"You could say it was a draw, in that the trustees don't have  to award the Cup to a non-NHL team in a year in which there is a lockout," says Gilbert. "But they can't say, 'No we're not allowed to,' because of the agreement. The agreement does not preclude the trustees awarding the Cup to a non-NHL team."

The catch there is that it's up to the trustees to decide whether a challenge bid is acceptable. And, considering the fact that the two trustees, Brian O'Neill and Ian (Scotty) Morrison, are both former NHL vice-presidents with a long history of loyalty to the league, it doesn't seem likely they'd agree to let the Cup out of the NHL's hands.

O'Neill, when asked what he'd do with a challenge request if the current lockout cancels the playoffs replied:

"“It’s just not going to happen. The Stanley Cup should be awarded to the top National Hockey League team, which has been determined to be the top league in the world. Anything less than that would demean the trophy.”

Tim Gilbert isn't impressed with O'Neill's reasoning.

"I think it's unfortunate that they would say something and predetermine an issue before someone puts something before them that might have traction. I think it's an open question," he states. " Other types of leagues, should they be able to put something together, might be able to convince the trustees. The original object of the trust was to promote hockey. A lot of people feel with the lockout, it's all about money. A lot of people have tuned out of that dispute and don't even know what the real issues are, other than it's a dollar sign. It reflects negatively on the sport generally."

There are many who would agree with Gilbert. What, after all, demeans the trophy more: Having a passionate team of amateurs or semi-pros win it, or having two blank places on its side, reading only "season not played?" The Cup is a legend in itself, its history rife with weird, outrageous and entertaining stories. Awarding it to a team outside the NHL because hockey fans demanded it for the good of the sport would only add to that legend. Imagine the level of public interest if the Cup were to be disputed between local teams, rather than those in California or Florida. Picture the unbelievable joy of those who play for the Gander Flyers or the Montreal Stars,  seeing their names engraved on the Cup when they thought they had no chance because they didn't make the NHL, or are women.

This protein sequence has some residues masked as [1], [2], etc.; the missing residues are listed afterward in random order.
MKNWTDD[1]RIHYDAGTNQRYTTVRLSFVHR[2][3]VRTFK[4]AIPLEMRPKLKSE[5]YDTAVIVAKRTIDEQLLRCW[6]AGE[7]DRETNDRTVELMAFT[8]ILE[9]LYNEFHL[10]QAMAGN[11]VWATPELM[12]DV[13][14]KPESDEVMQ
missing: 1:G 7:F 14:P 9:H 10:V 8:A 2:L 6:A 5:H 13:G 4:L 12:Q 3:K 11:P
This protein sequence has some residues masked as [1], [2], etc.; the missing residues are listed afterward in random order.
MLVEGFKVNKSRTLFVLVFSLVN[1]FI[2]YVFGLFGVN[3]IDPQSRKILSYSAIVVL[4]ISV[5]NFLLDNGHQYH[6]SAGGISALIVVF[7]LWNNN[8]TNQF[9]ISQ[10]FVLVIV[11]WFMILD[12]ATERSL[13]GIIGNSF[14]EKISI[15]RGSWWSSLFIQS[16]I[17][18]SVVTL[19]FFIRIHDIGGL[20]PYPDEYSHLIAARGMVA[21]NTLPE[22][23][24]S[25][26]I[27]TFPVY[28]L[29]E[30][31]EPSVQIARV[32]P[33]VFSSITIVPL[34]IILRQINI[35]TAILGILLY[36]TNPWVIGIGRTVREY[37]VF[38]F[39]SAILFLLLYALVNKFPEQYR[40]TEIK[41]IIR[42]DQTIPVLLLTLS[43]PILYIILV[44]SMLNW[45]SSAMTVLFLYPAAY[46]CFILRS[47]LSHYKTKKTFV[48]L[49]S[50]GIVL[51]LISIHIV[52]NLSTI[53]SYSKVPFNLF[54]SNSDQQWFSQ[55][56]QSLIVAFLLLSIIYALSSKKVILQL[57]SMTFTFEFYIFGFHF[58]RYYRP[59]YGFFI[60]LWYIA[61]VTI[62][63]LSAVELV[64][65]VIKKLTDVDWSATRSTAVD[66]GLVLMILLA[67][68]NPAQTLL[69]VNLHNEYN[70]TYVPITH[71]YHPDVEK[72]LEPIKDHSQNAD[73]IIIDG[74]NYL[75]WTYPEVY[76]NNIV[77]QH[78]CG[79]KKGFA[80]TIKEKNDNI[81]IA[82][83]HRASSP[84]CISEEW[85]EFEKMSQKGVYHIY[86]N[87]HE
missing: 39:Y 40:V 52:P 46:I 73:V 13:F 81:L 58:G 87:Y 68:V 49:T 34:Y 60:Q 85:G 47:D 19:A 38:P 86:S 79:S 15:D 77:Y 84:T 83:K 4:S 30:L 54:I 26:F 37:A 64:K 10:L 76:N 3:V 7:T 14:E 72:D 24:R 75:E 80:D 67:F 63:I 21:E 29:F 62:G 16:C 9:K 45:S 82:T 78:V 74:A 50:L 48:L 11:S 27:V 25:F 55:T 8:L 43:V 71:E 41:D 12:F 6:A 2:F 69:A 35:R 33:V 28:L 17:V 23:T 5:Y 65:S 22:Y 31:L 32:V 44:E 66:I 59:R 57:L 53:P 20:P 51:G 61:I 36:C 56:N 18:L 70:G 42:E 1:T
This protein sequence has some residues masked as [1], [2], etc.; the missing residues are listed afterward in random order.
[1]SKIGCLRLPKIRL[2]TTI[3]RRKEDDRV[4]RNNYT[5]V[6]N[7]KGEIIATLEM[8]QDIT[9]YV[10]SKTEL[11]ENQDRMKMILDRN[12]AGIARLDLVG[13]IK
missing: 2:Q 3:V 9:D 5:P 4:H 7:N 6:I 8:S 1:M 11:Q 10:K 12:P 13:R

Gilbert says there's plenty of legal room to challenge the right of the trustees to withhold the Cup.

"It's their (the trustees') decision, subject to living up to the object of the trust. The next stage is if the NHL can't pull its act together and should they cancel the season, then it's open for someone to argue that the trustees should be awarding that Cup and they're not living up to the original grant of the Cup," he warns. "That goes back to Lord Stanley himself. There's a letter of his, quite brief, that became evidence in our case. It says, paraphrasing, that it should be presented to the best team in the Dominion.  Those are the battle lines.  Last time, we came out in front. We remain interested. We did change the agreement, and we're prepared to help again if it makes sense."

So, there you have it. There's a legal case to be made, and lawyers willing to make it. If the NHL is stupid, greedy and stubborn enough to withhold the Cup for the second time in eight years, the door is open for some enterprising fans to force the trustees to give it back to the people. There wouldn't be a better way to stick it to the league who's been sticking it to them for years.